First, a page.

• Pupils will be educated in taking responsibility for Internet access;
• Pupils will be informed that checks can be made on files held on the system;
• Pupils using the Internet will be supervised appropriately;
• Internet access will be purchased from a supplier that provides a service designed for pupils. This will include filtering appropriate to the age of pupils;
• The school will work with the LEA and the Internet Service Provider to ensure systems to protect pupils are reviewed and improved;
• Pupils will not send personal data over the internet unless specifically authorised by the school.
7. Reliability of Information from the Internet.
ICT teaching should be widened to incorporate Internet content issues, for instance the value and credibility of Web materials in relationship to other media.
• Pupils will be taught to validate information before accepting it as true, an important aspect of higher levels of subject teaching;
• When copying materials from the Web, pupils will observe copyright;
• Pupils will be made aware that the writer of an e-mail or the author of a Web page may not be the person claimed;
• Pupils will be taught to expect a wider range of content, both in level and in audience, than is found in the school library or on TV;
• Pupils will be encouraged to tell a teacher immediately if they encounter any material that makes them feel uncomfortable.
8. Electronic Mail.
Internet communication is moving from experimental to essential. Because of the simplicity and low cost of e-mail, care needs to be taken that the consequences to the school and the pupil of messages are appreciated. A major question is whether the responsibility for self-regulation should be delegated to individual pupils. Once available, it is difficult to control the content of e-mail without compromising privacy. e-mail can be scanned by the ISP as part of the delivery process, but this tends to be for virus reasons only. Pupils need to be aware that the school reserves the right to check and monitor files on their work areas of the server and mail as it is sent and received if there is evidence to make this necessary.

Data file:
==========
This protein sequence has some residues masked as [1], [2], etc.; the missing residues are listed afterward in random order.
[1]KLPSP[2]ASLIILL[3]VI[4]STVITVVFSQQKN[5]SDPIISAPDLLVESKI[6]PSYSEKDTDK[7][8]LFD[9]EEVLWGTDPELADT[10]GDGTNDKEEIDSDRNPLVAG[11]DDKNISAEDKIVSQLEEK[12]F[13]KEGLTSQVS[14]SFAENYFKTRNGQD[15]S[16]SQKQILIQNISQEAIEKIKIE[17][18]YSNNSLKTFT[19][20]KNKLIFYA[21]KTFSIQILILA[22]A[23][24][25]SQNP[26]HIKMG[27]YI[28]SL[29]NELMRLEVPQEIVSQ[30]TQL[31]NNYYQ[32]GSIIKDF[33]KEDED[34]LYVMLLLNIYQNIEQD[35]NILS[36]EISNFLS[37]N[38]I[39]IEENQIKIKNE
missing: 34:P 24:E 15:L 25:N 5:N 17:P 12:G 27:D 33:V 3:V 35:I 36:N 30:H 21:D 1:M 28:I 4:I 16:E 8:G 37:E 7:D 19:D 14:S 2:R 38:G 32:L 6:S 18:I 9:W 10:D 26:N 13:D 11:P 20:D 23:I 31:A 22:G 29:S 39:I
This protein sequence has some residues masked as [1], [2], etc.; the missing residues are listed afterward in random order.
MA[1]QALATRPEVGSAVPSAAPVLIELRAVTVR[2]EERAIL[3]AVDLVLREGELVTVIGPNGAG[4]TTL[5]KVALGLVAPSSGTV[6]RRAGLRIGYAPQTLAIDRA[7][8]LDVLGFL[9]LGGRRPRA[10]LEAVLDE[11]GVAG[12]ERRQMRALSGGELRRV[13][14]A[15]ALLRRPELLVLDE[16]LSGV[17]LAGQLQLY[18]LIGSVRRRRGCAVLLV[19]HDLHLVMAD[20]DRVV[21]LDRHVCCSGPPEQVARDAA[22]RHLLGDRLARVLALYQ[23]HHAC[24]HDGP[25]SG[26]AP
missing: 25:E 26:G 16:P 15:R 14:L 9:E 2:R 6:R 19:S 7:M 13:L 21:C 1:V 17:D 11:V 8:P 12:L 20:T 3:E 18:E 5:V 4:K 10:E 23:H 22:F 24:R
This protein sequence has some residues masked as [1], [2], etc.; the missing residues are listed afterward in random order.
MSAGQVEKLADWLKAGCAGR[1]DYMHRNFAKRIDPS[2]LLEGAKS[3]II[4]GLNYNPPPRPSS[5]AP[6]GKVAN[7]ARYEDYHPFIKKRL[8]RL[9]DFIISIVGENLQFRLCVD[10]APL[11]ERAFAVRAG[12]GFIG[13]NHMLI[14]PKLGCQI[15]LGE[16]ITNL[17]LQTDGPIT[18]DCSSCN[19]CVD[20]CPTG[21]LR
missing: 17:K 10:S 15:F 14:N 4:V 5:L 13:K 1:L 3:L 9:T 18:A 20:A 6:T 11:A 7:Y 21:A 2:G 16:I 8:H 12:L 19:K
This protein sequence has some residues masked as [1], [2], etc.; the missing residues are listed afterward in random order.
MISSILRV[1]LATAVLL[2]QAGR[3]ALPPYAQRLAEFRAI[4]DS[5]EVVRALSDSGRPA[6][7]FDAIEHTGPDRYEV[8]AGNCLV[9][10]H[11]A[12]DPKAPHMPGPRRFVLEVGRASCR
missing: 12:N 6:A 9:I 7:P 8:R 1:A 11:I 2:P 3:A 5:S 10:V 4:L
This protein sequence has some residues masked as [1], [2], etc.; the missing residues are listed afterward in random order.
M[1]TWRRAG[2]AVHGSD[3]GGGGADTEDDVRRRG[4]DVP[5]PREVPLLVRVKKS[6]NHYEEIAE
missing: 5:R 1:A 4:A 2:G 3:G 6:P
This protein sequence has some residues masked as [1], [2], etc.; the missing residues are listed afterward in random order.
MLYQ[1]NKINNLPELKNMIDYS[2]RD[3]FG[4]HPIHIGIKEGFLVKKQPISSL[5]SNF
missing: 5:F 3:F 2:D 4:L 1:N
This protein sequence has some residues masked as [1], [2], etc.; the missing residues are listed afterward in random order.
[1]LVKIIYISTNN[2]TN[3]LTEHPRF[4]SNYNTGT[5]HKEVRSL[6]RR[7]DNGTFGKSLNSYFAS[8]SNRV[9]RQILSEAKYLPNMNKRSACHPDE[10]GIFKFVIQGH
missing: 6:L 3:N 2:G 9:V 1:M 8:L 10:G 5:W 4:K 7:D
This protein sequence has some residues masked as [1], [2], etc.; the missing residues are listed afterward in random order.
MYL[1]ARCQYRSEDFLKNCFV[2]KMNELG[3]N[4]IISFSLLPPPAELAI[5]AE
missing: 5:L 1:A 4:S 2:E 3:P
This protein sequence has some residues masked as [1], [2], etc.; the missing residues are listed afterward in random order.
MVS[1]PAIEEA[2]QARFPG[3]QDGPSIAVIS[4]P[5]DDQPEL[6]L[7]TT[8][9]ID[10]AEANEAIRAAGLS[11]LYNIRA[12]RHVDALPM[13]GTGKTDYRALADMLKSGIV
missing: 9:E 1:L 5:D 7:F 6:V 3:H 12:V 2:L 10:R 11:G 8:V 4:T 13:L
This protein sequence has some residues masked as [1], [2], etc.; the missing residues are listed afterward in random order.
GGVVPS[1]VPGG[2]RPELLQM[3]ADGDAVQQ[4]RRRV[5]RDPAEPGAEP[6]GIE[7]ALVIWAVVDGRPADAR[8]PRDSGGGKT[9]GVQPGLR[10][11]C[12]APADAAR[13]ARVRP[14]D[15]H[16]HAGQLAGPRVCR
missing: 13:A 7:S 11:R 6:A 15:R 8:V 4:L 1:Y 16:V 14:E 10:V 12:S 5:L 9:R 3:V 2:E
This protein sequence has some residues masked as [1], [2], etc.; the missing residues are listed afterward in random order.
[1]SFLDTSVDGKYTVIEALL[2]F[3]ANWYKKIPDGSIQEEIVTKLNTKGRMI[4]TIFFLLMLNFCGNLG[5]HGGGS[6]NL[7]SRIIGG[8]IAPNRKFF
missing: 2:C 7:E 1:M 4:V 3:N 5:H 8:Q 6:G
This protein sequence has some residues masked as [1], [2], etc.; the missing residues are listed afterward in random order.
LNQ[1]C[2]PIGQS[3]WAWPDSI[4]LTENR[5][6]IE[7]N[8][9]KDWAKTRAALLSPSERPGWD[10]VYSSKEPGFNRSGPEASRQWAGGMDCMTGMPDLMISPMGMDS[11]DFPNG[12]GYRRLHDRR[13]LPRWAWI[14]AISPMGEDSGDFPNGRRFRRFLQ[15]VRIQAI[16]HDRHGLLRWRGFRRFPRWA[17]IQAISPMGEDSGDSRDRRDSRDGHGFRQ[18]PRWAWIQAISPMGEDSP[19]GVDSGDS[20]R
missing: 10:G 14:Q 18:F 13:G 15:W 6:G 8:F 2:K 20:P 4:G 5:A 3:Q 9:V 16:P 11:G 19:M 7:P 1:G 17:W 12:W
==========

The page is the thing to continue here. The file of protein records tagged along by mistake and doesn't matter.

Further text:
• Pupils are expected to use e-mail as part of the National Grid for Learning Initiative and will be given individual e-mail accounts;
• Communications with persons and organisations will be managed to ensure appropriate educational use and that the good name of the school is maintained;
• The forwarding of chain letters will be banned;
• The completion of order forms or questionnaires on behalf of others on the Internet shall not be allowed;
• e-mail messages on school business (eg. arranging a work placement) must be approved before sending;
• e-mail will only be sent or received as part of lessons unless specifically authorised;
• In-coming e-mail will be regarded as public.
9. The school Internet site.
Schools create Internet Web sites that inspire pupils to publish work to a high standard, for a very wide audience. A Web site can celebrate good work, promote the school and publish resources for projects or homework. Ground rules are important to ensure that the Web site reflects the school's ethos, that information is accurate and that pupils are protected. As the school's Web site can be accessed by anyone on the Internet, the security of staff and pupils must be maintained. Although common in newspaper reports, the publishing of pupils’ names and photographs that identify individuals on Web pages may be considered inappropriate.
• The headteacher and or a designated member of staff will have editorial responsibility to ensure that content is accurate and appropriate quality of presentation is maintained;
• The Web site will comply with the school's guidelines for publications;
• All material must be the author's own work, credit other work included and state clearly the author's identity or status;
• The point of contact on the Web site will be the school address and telephone number. Home information or individual e-mail identities will not be published;
• First names, only will be used when referring to pupils work or pictures on the web site;
• Pictures should show pupils involved in appropriate activities and particular care should be given to the appropriate dress of pupils;
• Pupils will be taught to publish for a wide range of audiences which might include governors, parents or young children.
10. Complaints procedure.
Prompt action will be required if a complaint is made. The facts of the case will need to be established. For instance it is possible that an issue has arisen through home Internet use or by contacts outside school. Transgressions of the rules by pupils could include minor as well as the potentially serious. The school’s governing body complaints procedure will be used as appropriate. Sanctions for irresponsible use must be linked to the school's disciplinary procedures.
• Responsibility for handling incidents will be given to a senior member of staff;